Generous Giving

Inspiring Christian Faith-Based Giving

  • Religion
  • 2000

The Maclellans of Chattanooga, Tennessee, have long been sacrificial givers to Christian causes, with family members having years ago increased their charitable “tithes” to as high as 70 percent of their annual income. The Maclellan Family Foundations make grants to more than 200 ministries and charities every year, with a special focus on faith-based solutions to serious social problems, in the U.S. and around the world. They methodically support Christian education within a 500-mile radius of their headquarters in Chattanooga. They have been generous funders of national and international groups, like Campus Crusade for Christ, that bring the evangelical message to young people and other seekers. Their grants have trained Christian and nonprofit leaders in China to grapple with local concerns in an effective way. And the Maclellans were crucial early backers of a pathbreaking program called First Things First, which strengthens marriage and parental bonds with children.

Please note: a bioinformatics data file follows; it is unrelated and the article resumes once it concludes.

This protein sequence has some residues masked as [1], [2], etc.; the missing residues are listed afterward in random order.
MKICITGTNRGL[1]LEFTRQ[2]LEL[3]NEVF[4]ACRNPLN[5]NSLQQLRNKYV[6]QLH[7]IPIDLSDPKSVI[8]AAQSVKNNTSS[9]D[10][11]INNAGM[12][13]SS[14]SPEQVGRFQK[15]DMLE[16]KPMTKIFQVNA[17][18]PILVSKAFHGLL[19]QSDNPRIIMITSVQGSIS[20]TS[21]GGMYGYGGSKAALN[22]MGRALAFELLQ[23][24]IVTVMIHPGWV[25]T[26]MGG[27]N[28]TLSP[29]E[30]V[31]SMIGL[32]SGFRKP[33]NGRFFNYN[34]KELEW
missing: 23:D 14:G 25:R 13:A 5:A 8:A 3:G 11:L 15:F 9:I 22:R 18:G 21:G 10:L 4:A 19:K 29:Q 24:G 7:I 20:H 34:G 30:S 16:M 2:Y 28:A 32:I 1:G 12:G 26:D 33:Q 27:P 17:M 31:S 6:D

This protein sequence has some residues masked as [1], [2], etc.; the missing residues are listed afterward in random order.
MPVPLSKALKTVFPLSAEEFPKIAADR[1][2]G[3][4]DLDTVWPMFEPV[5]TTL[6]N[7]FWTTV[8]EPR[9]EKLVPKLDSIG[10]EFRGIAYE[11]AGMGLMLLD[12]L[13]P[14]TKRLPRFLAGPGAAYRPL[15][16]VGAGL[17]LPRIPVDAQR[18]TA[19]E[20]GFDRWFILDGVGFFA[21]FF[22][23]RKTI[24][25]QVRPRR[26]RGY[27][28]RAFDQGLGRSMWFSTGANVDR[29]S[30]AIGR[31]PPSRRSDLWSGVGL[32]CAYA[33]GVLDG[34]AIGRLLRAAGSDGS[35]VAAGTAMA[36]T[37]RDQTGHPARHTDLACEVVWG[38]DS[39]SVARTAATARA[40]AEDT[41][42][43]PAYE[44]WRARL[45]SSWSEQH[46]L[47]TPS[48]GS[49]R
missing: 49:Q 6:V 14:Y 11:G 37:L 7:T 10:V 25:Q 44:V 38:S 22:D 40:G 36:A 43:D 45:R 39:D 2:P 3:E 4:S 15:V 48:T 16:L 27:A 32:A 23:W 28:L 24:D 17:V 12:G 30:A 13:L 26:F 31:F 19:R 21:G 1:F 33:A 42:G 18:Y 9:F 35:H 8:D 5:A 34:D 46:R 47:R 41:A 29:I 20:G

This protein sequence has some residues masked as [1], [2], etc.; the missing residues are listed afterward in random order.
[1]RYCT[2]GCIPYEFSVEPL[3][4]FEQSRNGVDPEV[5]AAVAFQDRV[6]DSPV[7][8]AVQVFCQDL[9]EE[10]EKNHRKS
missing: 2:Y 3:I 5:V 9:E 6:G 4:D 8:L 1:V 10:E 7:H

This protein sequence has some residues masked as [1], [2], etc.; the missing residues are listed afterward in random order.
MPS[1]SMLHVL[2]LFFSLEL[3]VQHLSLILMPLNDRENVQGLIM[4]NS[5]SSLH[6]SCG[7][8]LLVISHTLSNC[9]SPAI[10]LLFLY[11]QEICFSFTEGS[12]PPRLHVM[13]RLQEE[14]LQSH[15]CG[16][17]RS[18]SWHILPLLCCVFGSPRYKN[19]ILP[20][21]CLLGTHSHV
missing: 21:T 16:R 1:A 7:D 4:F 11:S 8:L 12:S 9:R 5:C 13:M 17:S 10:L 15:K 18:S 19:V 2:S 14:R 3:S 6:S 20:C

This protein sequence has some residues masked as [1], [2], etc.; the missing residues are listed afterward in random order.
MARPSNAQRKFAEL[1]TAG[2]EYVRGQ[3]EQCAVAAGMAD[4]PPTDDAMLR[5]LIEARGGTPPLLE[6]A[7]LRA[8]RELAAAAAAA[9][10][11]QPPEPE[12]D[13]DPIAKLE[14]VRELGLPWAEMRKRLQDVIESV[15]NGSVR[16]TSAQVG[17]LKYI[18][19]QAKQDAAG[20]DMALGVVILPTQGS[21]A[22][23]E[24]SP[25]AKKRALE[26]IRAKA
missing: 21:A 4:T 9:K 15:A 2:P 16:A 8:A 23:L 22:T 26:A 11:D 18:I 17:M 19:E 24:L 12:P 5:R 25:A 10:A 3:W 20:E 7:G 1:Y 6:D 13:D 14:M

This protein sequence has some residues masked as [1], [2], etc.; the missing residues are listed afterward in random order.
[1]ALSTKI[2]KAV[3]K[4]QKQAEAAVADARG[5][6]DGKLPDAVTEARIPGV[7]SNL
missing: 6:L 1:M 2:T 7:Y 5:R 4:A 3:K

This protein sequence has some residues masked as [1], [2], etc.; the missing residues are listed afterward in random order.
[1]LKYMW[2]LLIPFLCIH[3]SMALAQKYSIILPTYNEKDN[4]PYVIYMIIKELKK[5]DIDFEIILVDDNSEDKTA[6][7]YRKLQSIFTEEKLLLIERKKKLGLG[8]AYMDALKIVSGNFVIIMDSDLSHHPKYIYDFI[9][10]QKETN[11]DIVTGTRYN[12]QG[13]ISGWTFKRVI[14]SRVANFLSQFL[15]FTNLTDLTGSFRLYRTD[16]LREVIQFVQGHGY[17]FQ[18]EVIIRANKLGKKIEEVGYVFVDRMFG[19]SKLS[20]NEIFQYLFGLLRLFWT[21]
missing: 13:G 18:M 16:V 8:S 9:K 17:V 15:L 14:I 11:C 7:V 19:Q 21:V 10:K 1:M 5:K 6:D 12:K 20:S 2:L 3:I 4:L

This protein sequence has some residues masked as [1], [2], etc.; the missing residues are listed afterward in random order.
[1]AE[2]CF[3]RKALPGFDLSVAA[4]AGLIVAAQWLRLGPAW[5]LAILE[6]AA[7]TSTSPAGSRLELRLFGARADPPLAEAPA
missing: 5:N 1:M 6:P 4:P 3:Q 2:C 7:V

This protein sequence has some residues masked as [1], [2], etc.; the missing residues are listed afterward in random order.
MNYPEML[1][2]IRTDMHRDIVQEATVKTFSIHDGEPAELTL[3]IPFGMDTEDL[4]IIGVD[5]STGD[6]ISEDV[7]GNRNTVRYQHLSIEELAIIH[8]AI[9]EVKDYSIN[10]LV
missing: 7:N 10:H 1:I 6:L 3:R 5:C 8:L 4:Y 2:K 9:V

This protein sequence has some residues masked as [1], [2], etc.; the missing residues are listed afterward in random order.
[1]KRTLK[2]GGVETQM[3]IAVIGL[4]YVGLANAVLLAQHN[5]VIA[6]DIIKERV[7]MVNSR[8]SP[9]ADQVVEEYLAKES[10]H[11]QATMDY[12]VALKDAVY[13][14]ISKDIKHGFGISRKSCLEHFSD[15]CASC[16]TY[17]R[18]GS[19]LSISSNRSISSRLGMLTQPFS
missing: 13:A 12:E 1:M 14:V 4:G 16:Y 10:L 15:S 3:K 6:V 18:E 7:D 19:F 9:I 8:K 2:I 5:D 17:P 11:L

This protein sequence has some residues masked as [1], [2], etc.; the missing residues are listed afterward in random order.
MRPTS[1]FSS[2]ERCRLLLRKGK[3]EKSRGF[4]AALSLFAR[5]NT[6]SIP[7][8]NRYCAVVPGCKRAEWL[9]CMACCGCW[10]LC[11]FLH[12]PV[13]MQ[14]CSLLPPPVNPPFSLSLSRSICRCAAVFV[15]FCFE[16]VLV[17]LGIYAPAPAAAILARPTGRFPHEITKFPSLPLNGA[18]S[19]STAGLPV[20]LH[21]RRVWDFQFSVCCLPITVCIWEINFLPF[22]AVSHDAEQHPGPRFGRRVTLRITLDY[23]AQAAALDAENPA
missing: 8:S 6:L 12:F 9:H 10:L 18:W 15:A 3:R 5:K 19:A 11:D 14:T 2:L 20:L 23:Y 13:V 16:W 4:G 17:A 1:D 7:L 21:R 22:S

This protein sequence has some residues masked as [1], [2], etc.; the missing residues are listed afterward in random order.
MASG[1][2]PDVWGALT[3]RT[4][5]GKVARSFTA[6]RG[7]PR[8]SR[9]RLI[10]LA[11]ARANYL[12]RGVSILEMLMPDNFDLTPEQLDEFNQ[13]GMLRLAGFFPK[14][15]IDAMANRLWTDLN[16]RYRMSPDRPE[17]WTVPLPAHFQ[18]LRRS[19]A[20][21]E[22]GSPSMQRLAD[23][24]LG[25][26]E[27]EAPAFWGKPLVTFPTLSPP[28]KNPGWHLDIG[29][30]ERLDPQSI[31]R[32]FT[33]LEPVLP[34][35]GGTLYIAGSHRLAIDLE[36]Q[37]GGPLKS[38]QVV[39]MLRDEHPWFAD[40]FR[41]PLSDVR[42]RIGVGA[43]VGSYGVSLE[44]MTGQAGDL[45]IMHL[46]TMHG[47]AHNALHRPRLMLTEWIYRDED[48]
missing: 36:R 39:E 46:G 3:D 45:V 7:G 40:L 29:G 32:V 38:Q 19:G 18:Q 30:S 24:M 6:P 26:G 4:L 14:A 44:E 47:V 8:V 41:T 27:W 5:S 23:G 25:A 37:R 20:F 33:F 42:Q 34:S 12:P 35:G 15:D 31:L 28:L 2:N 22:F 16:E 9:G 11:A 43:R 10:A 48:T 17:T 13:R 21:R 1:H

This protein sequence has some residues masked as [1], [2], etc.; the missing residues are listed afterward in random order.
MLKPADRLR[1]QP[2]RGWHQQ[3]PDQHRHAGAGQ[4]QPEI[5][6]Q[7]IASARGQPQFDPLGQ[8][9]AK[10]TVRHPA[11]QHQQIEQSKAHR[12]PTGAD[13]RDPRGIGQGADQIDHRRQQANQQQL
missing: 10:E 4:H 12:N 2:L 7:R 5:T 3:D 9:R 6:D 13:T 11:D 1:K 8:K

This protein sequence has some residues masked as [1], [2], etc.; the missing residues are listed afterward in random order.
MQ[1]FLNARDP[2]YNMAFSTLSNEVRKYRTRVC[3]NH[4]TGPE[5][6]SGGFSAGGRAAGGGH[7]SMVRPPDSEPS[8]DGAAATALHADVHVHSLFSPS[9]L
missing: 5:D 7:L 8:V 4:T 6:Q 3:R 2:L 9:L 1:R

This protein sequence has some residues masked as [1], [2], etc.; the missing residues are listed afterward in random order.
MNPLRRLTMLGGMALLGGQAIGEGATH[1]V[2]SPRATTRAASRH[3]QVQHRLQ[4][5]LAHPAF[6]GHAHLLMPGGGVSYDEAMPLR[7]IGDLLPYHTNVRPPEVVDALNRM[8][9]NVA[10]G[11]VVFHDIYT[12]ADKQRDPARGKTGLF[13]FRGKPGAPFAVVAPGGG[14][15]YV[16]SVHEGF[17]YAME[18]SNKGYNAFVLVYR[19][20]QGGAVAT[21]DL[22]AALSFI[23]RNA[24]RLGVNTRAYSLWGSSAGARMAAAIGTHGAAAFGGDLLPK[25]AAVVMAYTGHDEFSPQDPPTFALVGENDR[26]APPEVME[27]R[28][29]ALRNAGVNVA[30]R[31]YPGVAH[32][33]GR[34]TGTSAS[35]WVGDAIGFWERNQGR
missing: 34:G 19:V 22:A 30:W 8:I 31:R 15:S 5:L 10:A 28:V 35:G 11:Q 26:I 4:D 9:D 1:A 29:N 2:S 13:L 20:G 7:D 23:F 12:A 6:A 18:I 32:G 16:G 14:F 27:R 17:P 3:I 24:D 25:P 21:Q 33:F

In 2000, the Maclellan Foundation launched a parallel organization called Generous Giving specifically to educate and inspire wealthy Christians to share more of their bounty. Noting that the fraction of household income donated to charity has not risen since the 1930s, despite the large jump in living standards since then, Generous Giving aims to help more people “experience the joy of generosity and excel in the grace of giving.” The group sponsors an annual two-day “Celebration of Generosity” attended by about 400 living religious donors who participate in teaching, storytelling, worship, and interaction with peers. Smaller “Journey of Generosity” retreats are intimate 24-hour gatherings hosted by a couple or individual or organization, where the small group explores how generosity can change one’s life. Generous Giving held more than 150 of these meetings in 2014.

There is no soliciting or agenda at GG meetings; the emphasis is on conversation with Christian peers about the satisfactions of sharing resources effectively. President Todd Harper reports that uncertain donors often come in with a mindset of “I ought to give,” and leave with the view that “I get to give!” The gatherings are credited with having a transformative effect on many wealthy participants.